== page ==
Old Historical State, County and City Maps of Vermont
Maps of Vermont
Most historical maps of Vermont were published in atlases. Within the atlases are historical maps, illustrations, and histories many of which contain family names ideal for genealogical research.
There are many excellent old maps of Vermont that can help with genealogical research. These maps can be used to retrace the residences and various steps taken by any ancestors who lived in Vermont. In fact, that process is fairly easy because of the relatively low population of the state.
The Vermont Atlas and Gazetteer is an excellent choice for both travel and research. Its maps list road surfaces, cemeteries, transportation routes, town divisions and even building locations (in older editions).
The Vermont Road Atlas and Guide can also be a great Vermont map and information resource.
Another excellent map resource is the Beers Atlas. It lists owners and structures in each county in the late 1800s. Tuttle Publishing has reissued the county editions in their original forms. Also, several Windsor maps are still available in printed form.
However, the Vermont Historical Society and other research libraries in the state hold the entire Beers Atlas series on file.
Town lotting maps are full of valuable genealogical data. Each town’s land was split into numbered lots during the granting process. Families can be found and relationships to the community and to close neighbors can be determined using the lot numbers or the names of the original proprietors, which are listed in multiple land descriptions and records.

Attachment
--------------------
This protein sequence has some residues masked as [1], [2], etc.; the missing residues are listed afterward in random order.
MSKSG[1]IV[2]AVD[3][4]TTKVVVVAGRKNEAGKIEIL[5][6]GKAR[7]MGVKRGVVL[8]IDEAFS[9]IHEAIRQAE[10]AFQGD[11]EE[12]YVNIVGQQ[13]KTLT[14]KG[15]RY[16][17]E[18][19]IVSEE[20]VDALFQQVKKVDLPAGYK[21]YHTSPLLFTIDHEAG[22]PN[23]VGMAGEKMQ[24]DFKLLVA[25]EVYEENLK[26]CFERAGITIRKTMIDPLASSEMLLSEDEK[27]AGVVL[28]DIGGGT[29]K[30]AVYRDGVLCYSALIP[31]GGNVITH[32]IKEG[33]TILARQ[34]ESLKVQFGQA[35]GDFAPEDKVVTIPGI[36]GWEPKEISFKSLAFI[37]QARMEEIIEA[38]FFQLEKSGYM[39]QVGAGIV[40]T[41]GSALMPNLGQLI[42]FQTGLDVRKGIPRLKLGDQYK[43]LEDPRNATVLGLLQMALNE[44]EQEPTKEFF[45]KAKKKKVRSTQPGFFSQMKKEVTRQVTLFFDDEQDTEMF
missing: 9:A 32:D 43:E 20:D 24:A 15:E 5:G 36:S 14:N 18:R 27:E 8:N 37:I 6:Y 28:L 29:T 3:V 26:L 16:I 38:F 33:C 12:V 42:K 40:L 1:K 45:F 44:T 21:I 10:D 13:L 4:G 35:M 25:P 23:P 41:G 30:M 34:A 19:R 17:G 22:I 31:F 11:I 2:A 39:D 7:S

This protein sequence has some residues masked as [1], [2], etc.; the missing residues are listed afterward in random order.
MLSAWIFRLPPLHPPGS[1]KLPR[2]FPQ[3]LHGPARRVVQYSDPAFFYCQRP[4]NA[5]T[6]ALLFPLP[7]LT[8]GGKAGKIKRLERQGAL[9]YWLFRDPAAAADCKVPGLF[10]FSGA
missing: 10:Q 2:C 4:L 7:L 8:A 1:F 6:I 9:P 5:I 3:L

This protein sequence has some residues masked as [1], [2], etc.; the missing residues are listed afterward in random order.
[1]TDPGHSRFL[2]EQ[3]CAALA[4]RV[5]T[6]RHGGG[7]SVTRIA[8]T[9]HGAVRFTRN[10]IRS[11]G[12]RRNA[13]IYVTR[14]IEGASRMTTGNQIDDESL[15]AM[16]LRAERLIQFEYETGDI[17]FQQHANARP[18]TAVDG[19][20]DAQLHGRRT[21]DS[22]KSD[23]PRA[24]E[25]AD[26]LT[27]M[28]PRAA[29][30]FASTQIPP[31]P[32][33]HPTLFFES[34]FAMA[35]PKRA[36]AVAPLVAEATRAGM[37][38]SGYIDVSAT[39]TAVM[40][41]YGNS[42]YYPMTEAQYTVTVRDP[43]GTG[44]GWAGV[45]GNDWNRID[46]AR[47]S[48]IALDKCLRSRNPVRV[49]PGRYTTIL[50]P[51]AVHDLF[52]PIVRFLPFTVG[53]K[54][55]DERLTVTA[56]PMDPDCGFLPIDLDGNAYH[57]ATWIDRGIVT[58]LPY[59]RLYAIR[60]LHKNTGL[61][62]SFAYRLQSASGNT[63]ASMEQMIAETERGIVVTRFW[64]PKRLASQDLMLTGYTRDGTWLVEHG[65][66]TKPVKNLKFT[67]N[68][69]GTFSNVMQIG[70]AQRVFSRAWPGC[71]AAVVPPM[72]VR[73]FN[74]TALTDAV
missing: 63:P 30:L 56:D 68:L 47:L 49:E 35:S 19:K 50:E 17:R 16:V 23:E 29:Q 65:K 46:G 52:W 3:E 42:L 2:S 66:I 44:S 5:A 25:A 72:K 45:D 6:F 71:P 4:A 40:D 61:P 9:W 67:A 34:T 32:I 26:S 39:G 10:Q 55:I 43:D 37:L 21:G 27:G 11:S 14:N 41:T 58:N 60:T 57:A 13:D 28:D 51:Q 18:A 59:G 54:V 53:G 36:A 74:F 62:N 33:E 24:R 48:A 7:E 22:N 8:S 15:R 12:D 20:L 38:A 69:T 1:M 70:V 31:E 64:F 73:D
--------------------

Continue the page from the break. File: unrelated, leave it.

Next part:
The Vermont Public Records Division, the Vermont Historical Society, various town offices, and other agencies across the state have lot maps available for researchers to look at.
The Vermont Republic existed from 1777 to 1791. The State of Vermont was created as a the 14th state on March 4, 1791. Vermont has 14 Counties.
States bordering Vermont are Virginia, Massachusetts, New Hampshire, New York and Canada. The 10 largest cities in Vermont are Burlington, Essex, South Burlington, Colchester, Rutland, Bennington, Brattleboro Milton, Hartford, Springfield, Barre, Williston and Middlebury.
Maps can be very useful in conducting Vermont research, especially in light of the now extinct communities. Several types of maps are available which can help in locating land or farms.
Tracing the history of early families in Vermont is much easier if the researcher has an understanding of Vermont maps and gazetteers.
Vermont County Map Formations 1764-1895
This Interactive Map of Vermont Counties show the historical boundaries, names, organization, and attachments of every county, extinct county and unsuccessful county proposal from 1764 to 1895.
Vermont contains 14 counties.
Vermont County Map Abbreviations
- unorg. = unorganized
- g. = gained
- w. = with
- fr. = from
- atmt. = attachment
- exch = exchanged
- nca.= non county area
- ch. = changed
Old Historical Atlas Maps of Vermont
This Historical Vermont Map Collection are from original copies so you can see Vermont as our ancestors saw them over a two hundred years ago.Some Vermont map years (not all) have cities, railroads, P.O. locations, township outlines and other features useful to the Vermont researcher.